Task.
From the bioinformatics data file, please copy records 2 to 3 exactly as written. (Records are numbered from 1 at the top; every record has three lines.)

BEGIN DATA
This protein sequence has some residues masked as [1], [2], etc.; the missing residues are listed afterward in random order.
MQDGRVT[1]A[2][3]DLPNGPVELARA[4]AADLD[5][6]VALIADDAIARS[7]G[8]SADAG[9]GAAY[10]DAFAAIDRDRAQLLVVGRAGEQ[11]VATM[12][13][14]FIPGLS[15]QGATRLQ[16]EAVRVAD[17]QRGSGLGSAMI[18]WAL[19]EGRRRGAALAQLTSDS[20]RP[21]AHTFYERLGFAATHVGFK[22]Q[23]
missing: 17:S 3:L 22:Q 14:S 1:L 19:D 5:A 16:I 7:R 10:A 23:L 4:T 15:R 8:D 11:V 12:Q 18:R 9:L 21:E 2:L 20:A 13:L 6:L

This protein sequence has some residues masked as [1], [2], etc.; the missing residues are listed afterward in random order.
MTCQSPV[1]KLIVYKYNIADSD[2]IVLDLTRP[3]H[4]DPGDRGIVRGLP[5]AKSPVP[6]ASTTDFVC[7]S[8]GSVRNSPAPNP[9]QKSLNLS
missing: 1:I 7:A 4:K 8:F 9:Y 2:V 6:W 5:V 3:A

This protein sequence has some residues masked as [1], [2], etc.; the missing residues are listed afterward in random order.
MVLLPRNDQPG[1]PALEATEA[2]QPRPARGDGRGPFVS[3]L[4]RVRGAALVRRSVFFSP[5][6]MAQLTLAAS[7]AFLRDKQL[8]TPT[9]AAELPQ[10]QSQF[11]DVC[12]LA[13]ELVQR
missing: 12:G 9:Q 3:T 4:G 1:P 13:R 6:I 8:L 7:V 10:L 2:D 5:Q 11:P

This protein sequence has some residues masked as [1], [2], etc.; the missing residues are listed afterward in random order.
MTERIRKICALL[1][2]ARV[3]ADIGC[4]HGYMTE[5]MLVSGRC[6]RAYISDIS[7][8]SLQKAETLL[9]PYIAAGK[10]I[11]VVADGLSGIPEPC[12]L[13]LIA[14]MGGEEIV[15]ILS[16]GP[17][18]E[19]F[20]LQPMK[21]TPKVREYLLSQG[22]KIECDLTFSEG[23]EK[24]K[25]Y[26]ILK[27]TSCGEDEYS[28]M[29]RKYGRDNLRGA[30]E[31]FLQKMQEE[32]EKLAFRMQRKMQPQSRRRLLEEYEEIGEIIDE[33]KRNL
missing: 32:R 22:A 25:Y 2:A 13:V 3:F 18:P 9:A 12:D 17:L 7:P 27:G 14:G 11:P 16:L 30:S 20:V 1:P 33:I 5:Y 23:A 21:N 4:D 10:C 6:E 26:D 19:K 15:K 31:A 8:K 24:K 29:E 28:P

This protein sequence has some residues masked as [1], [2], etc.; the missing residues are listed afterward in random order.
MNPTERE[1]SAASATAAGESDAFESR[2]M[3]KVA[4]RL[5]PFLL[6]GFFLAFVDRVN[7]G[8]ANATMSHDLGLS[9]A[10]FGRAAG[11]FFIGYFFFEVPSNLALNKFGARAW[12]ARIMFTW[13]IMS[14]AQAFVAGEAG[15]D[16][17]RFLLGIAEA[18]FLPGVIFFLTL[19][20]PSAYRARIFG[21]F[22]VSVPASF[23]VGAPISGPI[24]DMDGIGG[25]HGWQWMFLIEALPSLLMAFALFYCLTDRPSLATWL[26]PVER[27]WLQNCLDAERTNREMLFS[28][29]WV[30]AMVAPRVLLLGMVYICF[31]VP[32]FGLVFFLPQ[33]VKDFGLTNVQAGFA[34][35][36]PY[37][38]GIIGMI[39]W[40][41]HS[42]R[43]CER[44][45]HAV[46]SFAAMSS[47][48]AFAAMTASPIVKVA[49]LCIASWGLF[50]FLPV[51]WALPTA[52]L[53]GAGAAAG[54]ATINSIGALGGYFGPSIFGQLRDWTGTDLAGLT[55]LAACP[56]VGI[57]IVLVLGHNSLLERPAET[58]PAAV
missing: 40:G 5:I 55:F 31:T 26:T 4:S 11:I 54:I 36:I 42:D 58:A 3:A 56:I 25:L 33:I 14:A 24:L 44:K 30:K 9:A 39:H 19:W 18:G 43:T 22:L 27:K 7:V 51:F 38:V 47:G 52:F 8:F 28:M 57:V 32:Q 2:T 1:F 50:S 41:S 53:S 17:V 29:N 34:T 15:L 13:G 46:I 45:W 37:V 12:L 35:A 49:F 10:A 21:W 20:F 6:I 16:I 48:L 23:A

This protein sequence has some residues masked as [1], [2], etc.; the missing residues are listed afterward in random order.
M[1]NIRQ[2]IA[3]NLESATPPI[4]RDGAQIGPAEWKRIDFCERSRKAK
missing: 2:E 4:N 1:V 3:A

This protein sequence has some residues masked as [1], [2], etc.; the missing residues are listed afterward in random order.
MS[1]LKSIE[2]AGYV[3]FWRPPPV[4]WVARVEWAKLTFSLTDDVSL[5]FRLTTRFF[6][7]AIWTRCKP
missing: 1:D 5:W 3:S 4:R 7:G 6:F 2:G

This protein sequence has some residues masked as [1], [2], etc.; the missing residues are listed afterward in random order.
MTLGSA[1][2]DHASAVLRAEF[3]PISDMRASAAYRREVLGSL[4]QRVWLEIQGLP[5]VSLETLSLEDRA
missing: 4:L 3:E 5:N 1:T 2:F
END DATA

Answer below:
This protein sequence has some residues masked as [1], [2], etc.; the missing residues are listed afterward in random order.
MTCQSPV[1]KLIVYKYNIADSD[2]IVLDLTRP[3]H[4]DPGDRGIVRGLP[5]AKSPVP[6]ASTTDFVC[7]S[8]GSVRNSPAPNP[9]QKSLNLS
missing: 1:I 7:A 4:K 8:F 9:Y 2:V 6:W 5:V 3:A

This protein sequence has some residues masked as [1], [2], etc.; the missing residues are listed afterward in random order.
MVLLPRNDQPG[1]PALEATEA[2]QPRPARGDGRGPFVS[3]L[4]RVRGAALVRRSVFFSP[5][6]MAQLTLAAS[7]AFLRDKQL[8]TPT[9]AAELPQ[10]QSQF[11]DVC[12]LA[13]ELVQR
missing: 12:G 9:Q 3:T 4:G 1:P 13:R 6:I 8:L 7:V 10:L 2:D 5:Q 11:P